US President Donald Trump has vowed to renew his tariff threat on Mexico if the country does not co-operate on border issues.
In a series of tweets sent before departing for his golf club in Virginia, Mr Trump defended a deal reached to head off the 5% tax on all Mexican goods that he had threatened to impose.
But he warned Mexico that, “if for some unknown reason” co-operation fails, “we can always go back to our previous, very profitable, position of Tariffs”.
Though he said he did not believe that would be necessary.
The tweets came amid questions about just how much of the deal was really new. It included a commitment from Mexico, for instance, to deploy its new National Guard to the country’s southern border with Guatemala. Mexico, however, had already intended to do that before Mr Trump’s latest threat and had made that clear to US officials.
The US also hailed Mexico’s agreement to embrace the expansion of a programme implemented earlier this year under which some asylum seekers are returned to Mexico as they wait out their cases.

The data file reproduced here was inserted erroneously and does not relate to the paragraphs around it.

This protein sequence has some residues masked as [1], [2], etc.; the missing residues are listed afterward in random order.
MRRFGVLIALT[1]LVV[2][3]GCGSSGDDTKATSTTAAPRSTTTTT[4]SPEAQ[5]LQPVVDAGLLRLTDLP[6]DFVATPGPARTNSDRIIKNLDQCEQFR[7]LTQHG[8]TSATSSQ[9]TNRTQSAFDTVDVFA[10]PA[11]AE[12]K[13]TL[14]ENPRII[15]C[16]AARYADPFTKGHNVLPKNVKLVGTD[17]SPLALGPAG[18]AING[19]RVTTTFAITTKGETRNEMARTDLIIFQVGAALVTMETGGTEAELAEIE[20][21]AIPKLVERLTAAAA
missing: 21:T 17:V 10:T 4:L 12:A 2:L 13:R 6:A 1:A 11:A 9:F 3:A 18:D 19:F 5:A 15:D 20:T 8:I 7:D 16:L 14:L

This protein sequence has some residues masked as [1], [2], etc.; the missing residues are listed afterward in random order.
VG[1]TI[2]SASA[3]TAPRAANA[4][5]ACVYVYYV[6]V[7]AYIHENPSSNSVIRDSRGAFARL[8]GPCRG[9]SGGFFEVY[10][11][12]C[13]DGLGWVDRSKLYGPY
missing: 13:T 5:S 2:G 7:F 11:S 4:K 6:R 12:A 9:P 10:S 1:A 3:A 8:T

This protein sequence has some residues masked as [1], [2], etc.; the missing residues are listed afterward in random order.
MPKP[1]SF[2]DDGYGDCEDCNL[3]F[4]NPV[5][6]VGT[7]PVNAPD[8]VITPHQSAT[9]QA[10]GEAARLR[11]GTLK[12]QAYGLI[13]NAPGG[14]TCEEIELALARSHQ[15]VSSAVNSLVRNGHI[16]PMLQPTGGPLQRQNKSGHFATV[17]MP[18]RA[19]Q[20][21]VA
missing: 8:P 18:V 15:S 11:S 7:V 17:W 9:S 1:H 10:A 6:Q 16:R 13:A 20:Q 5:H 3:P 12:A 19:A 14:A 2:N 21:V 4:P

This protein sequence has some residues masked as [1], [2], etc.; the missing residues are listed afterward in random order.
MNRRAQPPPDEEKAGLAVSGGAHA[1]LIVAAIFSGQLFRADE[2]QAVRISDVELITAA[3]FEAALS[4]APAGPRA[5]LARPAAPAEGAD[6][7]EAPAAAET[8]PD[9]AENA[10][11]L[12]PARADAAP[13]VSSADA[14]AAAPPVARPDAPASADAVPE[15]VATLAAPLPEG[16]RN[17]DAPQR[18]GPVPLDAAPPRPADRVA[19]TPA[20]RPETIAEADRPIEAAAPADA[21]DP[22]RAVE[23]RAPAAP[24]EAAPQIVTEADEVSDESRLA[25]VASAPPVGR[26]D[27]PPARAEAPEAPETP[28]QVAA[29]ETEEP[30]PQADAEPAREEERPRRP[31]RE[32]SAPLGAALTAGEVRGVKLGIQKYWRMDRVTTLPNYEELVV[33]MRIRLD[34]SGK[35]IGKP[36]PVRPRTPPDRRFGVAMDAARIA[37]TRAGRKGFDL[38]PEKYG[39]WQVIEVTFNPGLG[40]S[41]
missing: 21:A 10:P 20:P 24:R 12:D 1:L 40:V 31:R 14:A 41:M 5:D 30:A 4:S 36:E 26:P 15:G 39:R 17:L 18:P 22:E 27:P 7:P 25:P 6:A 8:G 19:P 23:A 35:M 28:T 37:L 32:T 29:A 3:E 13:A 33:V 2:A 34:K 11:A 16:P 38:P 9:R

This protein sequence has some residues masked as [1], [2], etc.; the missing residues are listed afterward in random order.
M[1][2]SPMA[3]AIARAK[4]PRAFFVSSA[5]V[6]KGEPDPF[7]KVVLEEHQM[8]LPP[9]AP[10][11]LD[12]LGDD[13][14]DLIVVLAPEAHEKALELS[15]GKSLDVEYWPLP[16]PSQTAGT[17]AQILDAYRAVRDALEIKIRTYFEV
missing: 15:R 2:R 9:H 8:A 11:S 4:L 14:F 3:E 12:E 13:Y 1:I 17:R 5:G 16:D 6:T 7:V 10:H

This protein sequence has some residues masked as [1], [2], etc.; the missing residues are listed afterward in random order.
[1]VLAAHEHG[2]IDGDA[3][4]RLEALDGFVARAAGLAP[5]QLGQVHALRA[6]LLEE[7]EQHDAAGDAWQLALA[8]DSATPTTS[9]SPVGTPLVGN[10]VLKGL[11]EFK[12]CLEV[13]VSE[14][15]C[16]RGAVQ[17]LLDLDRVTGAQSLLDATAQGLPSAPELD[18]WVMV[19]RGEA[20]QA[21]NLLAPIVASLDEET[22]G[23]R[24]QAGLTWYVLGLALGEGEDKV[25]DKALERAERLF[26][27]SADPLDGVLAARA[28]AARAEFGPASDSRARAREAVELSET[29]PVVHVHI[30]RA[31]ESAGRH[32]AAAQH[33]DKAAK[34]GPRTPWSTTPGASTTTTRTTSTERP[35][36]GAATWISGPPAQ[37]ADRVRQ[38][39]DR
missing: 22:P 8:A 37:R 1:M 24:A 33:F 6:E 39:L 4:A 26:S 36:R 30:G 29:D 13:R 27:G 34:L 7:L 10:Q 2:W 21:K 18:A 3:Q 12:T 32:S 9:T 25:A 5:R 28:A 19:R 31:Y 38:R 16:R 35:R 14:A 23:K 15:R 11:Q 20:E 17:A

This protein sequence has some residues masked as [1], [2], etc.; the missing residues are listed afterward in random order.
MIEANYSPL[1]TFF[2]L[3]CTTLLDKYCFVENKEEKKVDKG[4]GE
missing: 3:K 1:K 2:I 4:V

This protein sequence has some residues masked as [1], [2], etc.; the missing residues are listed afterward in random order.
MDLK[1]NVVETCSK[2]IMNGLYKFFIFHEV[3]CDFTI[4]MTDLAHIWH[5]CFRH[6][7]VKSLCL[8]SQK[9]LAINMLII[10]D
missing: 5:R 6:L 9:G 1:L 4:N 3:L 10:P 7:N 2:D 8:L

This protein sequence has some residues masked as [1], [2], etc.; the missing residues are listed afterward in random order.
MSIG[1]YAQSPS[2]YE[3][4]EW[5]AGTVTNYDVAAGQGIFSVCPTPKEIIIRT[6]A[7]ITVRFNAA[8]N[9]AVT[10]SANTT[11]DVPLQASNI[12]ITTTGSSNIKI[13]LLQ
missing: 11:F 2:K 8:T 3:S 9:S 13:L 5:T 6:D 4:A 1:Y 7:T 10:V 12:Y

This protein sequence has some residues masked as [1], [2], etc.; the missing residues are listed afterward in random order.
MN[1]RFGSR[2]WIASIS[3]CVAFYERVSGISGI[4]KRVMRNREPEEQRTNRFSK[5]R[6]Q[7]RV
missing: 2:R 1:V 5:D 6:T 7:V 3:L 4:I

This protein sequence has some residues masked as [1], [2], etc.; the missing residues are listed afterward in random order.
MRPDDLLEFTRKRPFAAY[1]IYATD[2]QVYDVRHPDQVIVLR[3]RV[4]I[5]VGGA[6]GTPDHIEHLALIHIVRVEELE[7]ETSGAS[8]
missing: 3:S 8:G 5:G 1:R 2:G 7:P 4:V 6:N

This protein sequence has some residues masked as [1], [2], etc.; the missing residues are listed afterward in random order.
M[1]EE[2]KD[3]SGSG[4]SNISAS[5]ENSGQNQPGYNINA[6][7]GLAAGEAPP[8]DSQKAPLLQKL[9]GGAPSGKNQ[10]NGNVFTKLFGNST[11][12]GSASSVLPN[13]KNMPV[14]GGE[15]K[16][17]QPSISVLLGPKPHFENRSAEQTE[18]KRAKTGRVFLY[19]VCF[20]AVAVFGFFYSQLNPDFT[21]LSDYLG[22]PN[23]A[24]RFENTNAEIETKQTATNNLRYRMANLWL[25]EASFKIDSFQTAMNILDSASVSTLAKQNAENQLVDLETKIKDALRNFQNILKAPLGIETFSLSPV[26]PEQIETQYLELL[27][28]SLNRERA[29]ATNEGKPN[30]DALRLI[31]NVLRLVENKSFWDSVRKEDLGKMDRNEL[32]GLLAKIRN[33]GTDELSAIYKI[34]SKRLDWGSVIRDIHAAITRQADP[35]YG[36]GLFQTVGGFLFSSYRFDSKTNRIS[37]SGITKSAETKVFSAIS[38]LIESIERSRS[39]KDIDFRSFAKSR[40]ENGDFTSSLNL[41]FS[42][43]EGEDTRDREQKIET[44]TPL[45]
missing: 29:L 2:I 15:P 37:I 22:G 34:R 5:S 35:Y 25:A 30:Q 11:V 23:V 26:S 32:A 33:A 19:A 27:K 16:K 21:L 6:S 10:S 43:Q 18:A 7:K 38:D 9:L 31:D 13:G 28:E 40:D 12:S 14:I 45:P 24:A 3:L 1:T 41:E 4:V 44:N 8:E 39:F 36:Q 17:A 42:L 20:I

But US officials had already been working to expand the programme, which has already led to the return of about 10,000 to Mexico, without Mexico’s public embrace.
Democratic presidential candidate Beto O’Rourke said: “The president has completely overblown what he reports to have achieved. These are agreements that Mexico had already made, in some cases months ago.
“They might have accelerated the timetable, but by and large the president achieved nothing except to jeopardise the most important trading relationship that the United States of America has.”
Another 2020 candidate, senator Bernie Sanders of Vermont, chastised Mr Trump for using tariffs as a threat and operating a “trade policy based on tweets”.
“I think what the world is tired of and what I am tired of is a president who consistently goes to war, verbal war with our allies, whether it is Mexico, whether it is Canada,” he said.
But acting homeland security secretary Kevin McAleenan insisted “all of it is new”, including the agreement to dispatch around 6,000 National Guard troops – a move Mexico has described as an “acceleration”.
“This is the first time we’ve heard anything like this kind of number of law enforcement being deployed in Mexico to address migration, not just at the southern border but also on the transportation routes to the northern border and in co-ordinated patrols in key areas along our southwest border,” he said.